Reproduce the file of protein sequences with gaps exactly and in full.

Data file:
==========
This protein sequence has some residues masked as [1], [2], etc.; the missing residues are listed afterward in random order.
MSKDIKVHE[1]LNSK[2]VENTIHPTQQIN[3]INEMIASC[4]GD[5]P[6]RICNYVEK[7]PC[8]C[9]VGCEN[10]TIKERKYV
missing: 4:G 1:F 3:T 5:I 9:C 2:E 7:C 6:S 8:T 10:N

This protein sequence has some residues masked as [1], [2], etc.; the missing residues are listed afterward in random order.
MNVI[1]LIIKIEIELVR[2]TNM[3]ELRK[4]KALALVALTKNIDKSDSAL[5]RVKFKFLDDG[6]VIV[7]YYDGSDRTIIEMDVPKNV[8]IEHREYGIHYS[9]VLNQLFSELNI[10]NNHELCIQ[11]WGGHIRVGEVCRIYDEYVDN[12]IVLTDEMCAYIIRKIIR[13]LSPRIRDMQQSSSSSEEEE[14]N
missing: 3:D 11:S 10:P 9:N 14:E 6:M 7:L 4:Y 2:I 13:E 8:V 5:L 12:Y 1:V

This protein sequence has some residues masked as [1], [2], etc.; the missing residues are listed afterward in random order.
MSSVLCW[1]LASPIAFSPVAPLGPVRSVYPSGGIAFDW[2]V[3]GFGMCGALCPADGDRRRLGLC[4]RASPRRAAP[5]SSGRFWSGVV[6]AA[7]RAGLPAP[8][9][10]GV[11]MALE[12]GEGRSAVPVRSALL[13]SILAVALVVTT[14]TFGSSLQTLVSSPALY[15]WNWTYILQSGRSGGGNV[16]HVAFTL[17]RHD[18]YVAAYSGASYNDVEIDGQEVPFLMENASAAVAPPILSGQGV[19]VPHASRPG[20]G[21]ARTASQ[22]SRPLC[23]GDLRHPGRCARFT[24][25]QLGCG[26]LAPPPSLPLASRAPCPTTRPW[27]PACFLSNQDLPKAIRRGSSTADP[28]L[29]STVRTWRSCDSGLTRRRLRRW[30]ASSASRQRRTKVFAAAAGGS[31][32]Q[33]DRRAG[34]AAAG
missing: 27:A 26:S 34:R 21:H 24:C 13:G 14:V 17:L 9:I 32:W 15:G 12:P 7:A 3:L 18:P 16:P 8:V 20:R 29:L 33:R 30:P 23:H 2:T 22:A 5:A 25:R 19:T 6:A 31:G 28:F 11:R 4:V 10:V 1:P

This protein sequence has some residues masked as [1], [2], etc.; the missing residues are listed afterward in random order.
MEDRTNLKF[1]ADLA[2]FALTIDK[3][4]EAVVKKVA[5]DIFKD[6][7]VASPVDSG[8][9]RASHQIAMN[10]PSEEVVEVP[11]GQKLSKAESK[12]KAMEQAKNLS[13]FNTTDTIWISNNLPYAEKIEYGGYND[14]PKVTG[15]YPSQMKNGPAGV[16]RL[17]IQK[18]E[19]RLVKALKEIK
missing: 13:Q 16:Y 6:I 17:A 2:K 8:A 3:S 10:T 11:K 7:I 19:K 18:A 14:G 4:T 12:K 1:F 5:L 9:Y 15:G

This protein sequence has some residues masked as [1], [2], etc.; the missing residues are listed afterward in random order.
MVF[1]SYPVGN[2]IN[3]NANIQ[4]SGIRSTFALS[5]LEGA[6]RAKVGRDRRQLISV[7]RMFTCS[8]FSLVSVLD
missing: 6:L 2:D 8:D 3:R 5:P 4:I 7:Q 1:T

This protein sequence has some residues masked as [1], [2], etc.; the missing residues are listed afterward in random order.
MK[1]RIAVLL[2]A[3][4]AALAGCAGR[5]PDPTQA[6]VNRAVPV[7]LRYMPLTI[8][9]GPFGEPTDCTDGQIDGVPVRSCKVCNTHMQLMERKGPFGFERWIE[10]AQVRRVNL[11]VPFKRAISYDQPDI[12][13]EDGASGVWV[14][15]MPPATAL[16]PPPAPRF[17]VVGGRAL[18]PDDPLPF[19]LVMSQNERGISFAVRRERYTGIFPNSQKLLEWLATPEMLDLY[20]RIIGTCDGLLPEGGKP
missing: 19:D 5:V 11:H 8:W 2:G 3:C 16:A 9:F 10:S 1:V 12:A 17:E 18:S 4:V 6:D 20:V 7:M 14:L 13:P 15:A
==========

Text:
This protein sequence has some residues masked as [1], [2], etc.; the missing residues are listed afterward in random order.
MSKDIKVHE[1]LNSK[2]VENTIHPTQQIN[3]INEMIASC[4]GD[5]P[6]RICNYVEK[7]PC[8]C[9]VGCEN[10]TIKERKYV
missing: 4:G 1:F 3:T 5:I 9:C 2:E 7:C 6:S 8:T 10:N

This protein sequence has some residues masked as [1], [2], etc.; the missing residues are listed afterward in random order.
MNVI[1]LIIKIEIELVR[2]TNM[3]ELRK[4]KALALVALTKNIDKSDSAL[5]RVKFKFLDDG[6]VIV[7]YYDGSDRTIIEMDVPKNV[8]IEHREYGIHYS[9]VLNQLFSELNI[10]NNHELCIQ[11]WGGHIRVGEVCRIYDEYVDN[12]IVLTDEMCAYIIRKIIR[13]LSPRIRDMQQSSSSSEEEE[14]N
missing: 3:D 11:S 10:P 9:N 14:E 6:M 7:L 4:Y 2:I 13:E 8:V 5:L 12:Y 1:V

This protein sequence has some residues masked as [1], [2], etc.; the missing residues are listed afterward in random order.
MSSVLCW[1]LASPIAFSPVAPLGPVRSVYPSGGIAFDW[2]V[3]GFGMCGALCPADGDRRRLGLC[4]RASPRRAAP[5]SSGRFWSGVV[6]AA[7]RAGLPAP[8][9][10]GV[11]MALE[12]GEGRSAVPVRSALL[13]SILAVALVVTT[14]TFGSSLQTLVSSPALY[15]WNWTYILQSGRSGGGNV[16]HVAFTL[17]RHD[18]YVAAYSGASYNDVEIDGQEVPFLMENASAAVAPPILSGQGV[19]VPHASRPG[20]G[21]ARTASQ[22]SRPLC[23]GDLRHPGRCARFT[24][25]QLGCG[26]LAPPPSLPLASRAPCPTTRPW[27]PACFLSNQDLPKAIRRGSSTADP[28]L[29]STVRTWRSCDSGLTRRRLRRW[30]ASSASRQRRTKVFAAAAGGS[31][32]Q[33]DRRAG[34]AAAG
missing: 27:A 26:S 34:R 21:H 24:C 13:G 14:V 17:L 9:I 32:W 15:G 12:P 7:A 3:L 18:P 16:P 8:V 20:R 29:L 33:R 30:P 23:H 2:T 22:A 5:A 25:R 19:T 6:A 31:G 28:F 11:R 4:V 10:V 1:P

This protein sequence has some residues masked as [1], [2], etc.; the missing residues are listed afterward in random order.
MEDRTNLKF[1]ADLA[2]FALTIDK[3][4]EAVVKKVA[5]DIFKD[6][7]VASPVDSG[8][9]RASHQIAMN[10]PSEEVVEVP[11]GQKLSKAESK[12]KAMEQAKNLS[13]FNTTDTIWISNNLPYAEKIEYGGYND[14]PKVTG[15]YPSQMKNGPAGV[16]RL[17]IQK[18]E[19]RLVKALKEIK
missing: 13:Q 16:Y 6:I 17:A 2:K 8:A 3:S 10:T 11:K 7:I 19:K 18:A 14:G 4:T 12:K 1:F 5:L 9:Y 15:G

This protein sequence has some residues masked as [1], [2], etc.; the missing residues are listed afterward in random order.
MVF[1]SYPVGN[2]IN[3]NANIQ[4]SGIRSTFALS[5]LEGA[6]RAKVGRDRRQLISV[7]RMFTCS[8]FSLVSVLD
missing: 6:L 2:D 8:D 3:R 5:P 4:I 7:Q 1:T

This protein sequence has some residues masked as [1], [2], etc.; the missing residues are listed afterward in random order.
MK[1]RIAVLL[2]A[3][4]AALAGCAGR[5]PDPTQA[6]VNRAVPV[7]LRYMPLTI[8][9]GPFGEPTDCTDGQIDGVPVRSCKVCNTHMQLMERKGPFGFERWIE[10]AQVRRVNL[11]VPFKRAISYDQPDI[12][13]EDGASGVWV[14][15]MPPATAL[16]PPPAPRF[17]VVGGRAL[18]PDDPLPF[19]LVMSQNERGISFAVRRERYTGIFPNSQKLLEWLATPEMLDLY[20]RIIGTCDGLLPEGGKP
missing: 19:D 5:V 11:H 8:W 2:G 3:C 16:A 9:F 10:S 1:V 12:A 17:E 18:S 4:V 6:D 20:V 7:M 14:L 13:P 15:A